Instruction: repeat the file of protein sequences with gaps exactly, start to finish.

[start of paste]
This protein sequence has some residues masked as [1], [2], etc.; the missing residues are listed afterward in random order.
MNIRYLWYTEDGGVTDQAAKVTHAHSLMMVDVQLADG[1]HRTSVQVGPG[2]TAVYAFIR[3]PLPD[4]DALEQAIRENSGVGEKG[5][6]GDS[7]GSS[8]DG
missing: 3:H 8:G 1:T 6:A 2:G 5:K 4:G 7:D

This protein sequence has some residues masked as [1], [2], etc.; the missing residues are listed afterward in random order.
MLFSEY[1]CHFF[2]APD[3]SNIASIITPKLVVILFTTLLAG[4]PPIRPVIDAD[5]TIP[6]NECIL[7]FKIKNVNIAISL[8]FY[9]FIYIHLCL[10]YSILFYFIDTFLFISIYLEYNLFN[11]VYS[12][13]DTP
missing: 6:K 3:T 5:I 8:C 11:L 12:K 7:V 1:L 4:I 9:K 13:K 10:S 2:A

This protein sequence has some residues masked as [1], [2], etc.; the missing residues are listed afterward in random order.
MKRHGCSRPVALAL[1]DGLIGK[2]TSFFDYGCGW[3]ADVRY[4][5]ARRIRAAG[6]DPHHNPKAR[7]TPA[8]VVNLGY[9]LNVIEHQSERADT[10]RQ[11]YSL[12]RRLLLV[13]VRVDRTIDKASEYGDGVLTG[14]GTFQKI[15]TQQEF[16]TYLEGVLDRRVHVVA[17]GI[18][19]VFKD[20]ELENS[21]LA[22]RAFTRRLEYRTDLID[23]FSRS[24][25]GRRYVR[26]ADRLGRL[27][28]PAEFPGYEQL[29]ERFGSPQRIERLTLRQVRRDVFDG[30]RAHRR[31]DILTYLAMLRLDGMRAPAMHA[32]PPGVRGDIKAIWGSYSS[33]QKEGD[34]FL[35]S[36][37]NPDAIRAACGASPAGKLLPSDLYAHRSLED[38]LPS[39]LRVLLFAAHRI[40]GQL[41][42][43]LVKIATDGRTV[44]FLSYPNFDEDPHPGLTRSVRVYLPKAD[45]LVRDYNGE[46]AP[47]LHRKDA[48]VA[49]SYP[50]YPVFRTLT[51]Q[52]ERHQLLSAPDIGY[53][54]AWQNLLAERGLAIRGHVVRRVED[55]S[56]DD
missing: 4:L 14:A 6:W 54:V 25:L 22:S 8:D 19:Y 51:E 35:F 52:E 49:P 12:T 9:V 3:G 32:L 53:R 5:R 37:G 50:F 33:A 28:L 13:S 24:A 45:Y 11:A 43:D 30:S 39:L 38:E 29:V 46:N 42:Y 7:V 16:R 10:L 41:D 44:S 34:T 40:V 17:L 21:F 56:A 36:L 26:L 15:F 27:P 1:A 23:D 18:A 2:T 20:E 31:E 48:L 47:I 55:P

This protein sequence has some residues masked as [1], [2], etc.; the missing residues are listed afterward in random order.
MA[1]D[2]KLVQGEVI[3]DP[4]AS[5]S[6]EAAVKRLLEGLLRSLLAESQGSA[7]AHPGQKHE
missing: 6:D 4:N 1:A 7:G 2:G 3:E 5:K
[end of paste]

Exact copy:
This protein sequence has some residues masked as [1], [2], etc.; the missing residues are listed afterward in random order.
MNIRYLWYTEDGGVTDQAAKVTHAHSLMMVDVQLADG[1]HRTSVQVGPG[2]TAVYAFIR[3]PLPD[4]DALEQAIRENSGVGEKG[5][6]GDS[7]GSS[8]DG
missing: 3:H 8:G 1:T 6:A 2:G 5:K 4:G 7:D

This protein sequence has some residues masked as [1], [2], etc.; the missing residues are listed afterward in random order.
MLFSEY[1]CHFF[2]APD[3]SNIASIITPKLVVILFTTLLAG[4]PPIRPVIDAD[5]TIP[6]NECIL[7]FKIKNVNIAISL[8]FY[9]FIYIHLCL[10]YSILFYFIDTFLFISIYLEYNLFN[11]VYS[12][13]DTP
missing: 6:K 3:T 5:I 8:C 11:L 12:K 7:V 1:L 4:I 9:K 13:K 10:S 2:A

This protein sequence has some residues masked as [1], [2], etc.; the missing residues are listed afterward in random order.
MKRHGCSRPVALAL[1]DGLIGK[2]TSFFDYGCGW[3]ADVRY[4][5]ARRIRAAG[6]DPHHNPKAR[7]TPA[8]VVNLGY[9]LNVIEHQSERADT[10]RQ[11]YSL[12]RRLLLV[13]VRVDRTIDKASEYGDGVLTG[14]GTFQKI[15]TQQEF[16]TYLEGVLDRRVHVVA[17]GI[18][19]VFKD[20]ELENS[21]LA[22]RAFTRRLEYRTDLID[23]FSRS[24][25]GRRYVR[26]ADRLGRL[27][28]PAEFPGYEQL[29]ERFGSPQRIERLTLRQVRRDVFDG[30]RAHRR[31]DILTYLAMLRLDGMRAPAMHA[32]PPGVRGDIKAIWGSYSS[33]QKEGD[34]FL[35]S[36][37]NPDAIRAACGASPAGKLLPSDLYAHRSLED[38]LPS[39]LRVLLFAAHRI[40]GQL[41][42][43]LVKIATDGRTV[44]FLSYPNFDEDPHPGLTRSVRVYLPKAD[45]LVRDYNGE[46]AP[47]LHRKDA[48]VA[49]SYP[50]YPVFRTLT[51]Q[52]ERHQLLSAPDIGY[53][54]AWQNLLAERGLAIRGHVVRRVED[55]S[56]DD
missing: 4:L 14:A 6:W 54:V 25:L 22:S 8:D 19:Y 51:E 35:F 52:E 49:P 12:T 9:V 3:G 32:L 53:R 5:R 37:G 50:F 33:A 28:L 13:S 24:A 45:Y 11:A 43:D 30:S 39:L 38:E 29:V 46:N 42:Y 7:V 16:R 10:L 41:D 44:S 34:T 40:V 17:L 21:F 56:A 36:L 26:L 15:F 27:P 1:A 23:D 18:A 2:T 20:E 31:E 48:L 47:I 55:P

This protein sequence has some residues masked as [1], [2], etc.; the missing residues are listed afterward in random order.
MA[1]D[2]KLVQGEVI[3]DP[4]AS[5]S[6]EAAVKRLLEGLLRSLLAESQGSA[7]AHPGQKHE
missing: 6:D 4:N 1:A 7:G 2:G 3:E 5:K